Earlier this year the company announced it would be cutting 2,335 jobs or about 10 percent of its workforce.

The company issued a statement indicating that it expects 2012 to be an excellent year saying it is experiencing “the strongest order backlog ever.” However, the company admitted that these high production numbers have been inflated because of the federal wind tax credit. As the credit is set to expire at the end of the year, wind developers are rushing to complete installations this year.

“The United States is a very important market for us,” Engel says. “and we’re not so concerned about the year 2012, but we are much more concerned about the year 2013 – and in particular, in North America, because the production tax credit expires at the end of this year. If it’s not renewed, we have to prepare ourselves for a significant drop of the market in the U.S.”

Longeteig told the Gazette that the credit is needed to ensure production would continue.

“We are also preparing for a potential slowdown in the U.S. market in 2013 in the event the Production Tax Credit (PTC) is not extended. The PTC is crucial to the continued growth of U.S. manufacturing and domestic energy production,” he said. “As disclosed in our January 12 company announcement, if the PTC is not extended, it’s possible that many jobs in our Colorado factories could be affected later this year. Vestas will make a decision concerning its U.S. manufacturing facilities later in the year based on the status of the PTC and the outlook for the markets served by the U.S. factories.”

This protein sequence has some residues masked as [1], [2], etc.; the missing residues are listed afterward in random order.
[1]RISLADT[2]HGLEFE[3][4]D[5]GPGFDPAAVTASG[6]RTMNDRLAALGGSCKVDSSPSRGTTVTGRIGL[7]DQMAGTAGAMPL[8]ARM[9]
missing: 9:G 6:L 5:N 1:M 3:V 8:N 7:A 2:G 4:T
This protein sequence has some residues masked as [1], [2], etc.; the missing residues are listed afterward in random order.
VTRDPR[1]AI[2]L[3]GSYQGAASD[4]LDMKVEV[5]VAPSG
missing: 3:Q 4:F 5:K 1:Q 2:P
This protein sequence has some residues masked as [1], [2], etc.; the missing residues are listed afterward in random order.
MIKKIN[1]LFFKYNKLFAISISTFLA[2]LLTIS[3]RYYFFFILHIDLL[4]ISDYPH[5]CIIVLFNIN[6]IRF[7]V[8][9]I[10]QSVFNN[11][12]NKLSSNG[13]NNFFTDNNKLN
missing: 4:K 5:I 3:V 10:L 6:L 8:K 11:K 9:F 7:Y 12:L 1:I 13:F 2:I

Longeteig’s statements about the need for the wind tax credit in the face of “record-breaking” sales highlights the problems of Obama’s green energy approach.

While the programs may be popular with the President, they do not appear to be able to stand on their own without the government “encouraging” people to buy it.

Obama has touted the Chevy Volt as a key part of achieving his goal of getting 1 million electric and hybrid cars on the road by 2015. The Energy Department projected that 500,000 of the cars would be sold between 2011 and 2015.

However, sales were nowhere near that figure, partly because of the high cost of the vehicle. General Motors recently announced it was ceasing production of the Volt, blaming the news media for poor sales of the vehicle.